The mitogen activated protein kinase (MAPK) family is involved in a variety of processes including cellular growth and differentiation (Seger and Krebs, 1995). Signaling through this family occurs when the cell receives a stimulus that activates a mitogen activated protein kinase kinase kinase (MAPKKK).
Within the MAPK family, there is a trio of subfamilies: extracellular signal regulated kinase (ERK), Mitogen activated protein kinase (p38) and c-Jun N Terminal Kinase (JNK). JNK has garnered much interest since this MAPK is involved in a variety of pathways and activated when the cell is exposed to stress, differentiation or growth signals. JNK by application of SP600125 has been used in many studies.
SP600125 inhibits JNK function by pre venting phosphorylation of c-jun which ultimately disrupts normal cellular activity such as autophagy (Zhang et al., 2008) . SP600125 can competitively bind to TCDD (toxin that interferes with normal cellular activity through activation of AhR) responsive elements and activates expression of AhR target genes including CYP1A (Dvorak et al., 2008). To determine the pharmacological impact of SP600125 on zebra fish development, they incubated embryos in various concentrations of SP600125, and see if these different concentrations resulted in abnormalities.
This is the structure of SP600125. Some say it is because of the structure that makes it such a unique inhibitor.
Zebra Fish Maintenance and Chemical Treatments
To determine the pharmacological impact of SP600125 on zebra fish development, they incubated embryos in various concentrations of SP600125 from 18h postfertilization (hpf) to 48hpf.
Whole mount Immunohistochemistry
They did this in order to stain the small pieces of tissue, without sectioning onto slides first. The reason this is optimal is because it allows the ability to follow the expression of target proteins through the development of the animal. This allows the researchers to see the impact the different concentrations of SP600125.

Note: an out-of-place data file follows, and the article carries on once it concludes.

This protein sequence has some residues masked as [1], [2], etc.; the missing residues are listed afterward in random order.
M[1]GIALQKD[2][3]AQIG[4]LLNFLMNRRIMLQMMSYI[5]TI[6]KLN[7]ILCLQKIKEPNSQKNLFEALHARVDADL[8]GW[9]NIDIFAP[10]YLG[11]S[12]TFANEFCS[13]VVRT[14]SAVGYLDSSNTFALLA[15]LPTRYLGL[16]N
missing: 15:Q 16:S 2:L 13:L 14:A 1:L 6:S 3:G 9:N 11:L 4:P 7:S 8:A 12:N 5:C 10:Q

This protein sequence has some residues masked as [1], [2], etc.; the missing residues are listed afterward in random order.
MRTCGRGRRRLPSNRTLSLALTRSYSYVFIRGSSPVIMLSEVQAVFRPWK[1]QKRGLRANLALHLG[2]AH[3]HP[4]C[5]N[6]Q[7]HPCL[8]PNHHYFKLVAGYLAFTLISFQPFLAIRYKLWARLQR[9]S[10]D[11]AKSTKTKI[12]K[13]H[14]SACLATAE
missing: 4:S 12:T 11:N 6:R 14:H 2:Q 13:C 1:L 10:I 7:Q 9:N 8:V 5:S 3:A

- Embryos in the groups exposed to SP600125 at 0μ M (the controls) and at 1.25μM exhibited 0% mortality rates while 7% of the embryos receiving the 5μ M treat-ment were dead by 120hpf. In addition, application of SP600125.
- External abnormalities were observed in embryos treated with 1.25μ M of SP600125 and became profound when the concentration increased to 5μM or higher.
- Zebra fish treated with 5μ M exhibited numerous developmental defects such as yolk sac edema, reduced body length pericardium edema, deflated swim bladder, bent tail vertebrae, bent trunk vertebrae, and underdeveloped jaws. Deformation also occurs during eye development.
Different Abnormalities caused by SP600125
Full-body images at 4× magnification of 120 hpf larvae exposed to 0 µm (control) (A-C), 1.25 µm (D-F) and 5 µm SP600125 (G-I) during the 18-48 hpf period of embryonic development. Pericardium edema (a) was the sole external defect observed in 1.25 µm-treated fish (D) while many more defects were observed in the 5 µm-treated fish; (b) yolk sac edema; (c) reduced total length; (d) pericardial sac edema; (e) swim bladder deflation; (f) bent tail vetebrae; (g) bent trunk vertebrae; and (h) underdeveloped jaws
- SP600125 at high concentrations severely affected embryonic growth. Embryos were smaller in size and showed delays in hatching in groups exposed to 5and 1.25μ M SP600125. This is seen in the graphs below.
Exposure to the JNK inhibitor SP600125 during early zebrafish development results in morphological defects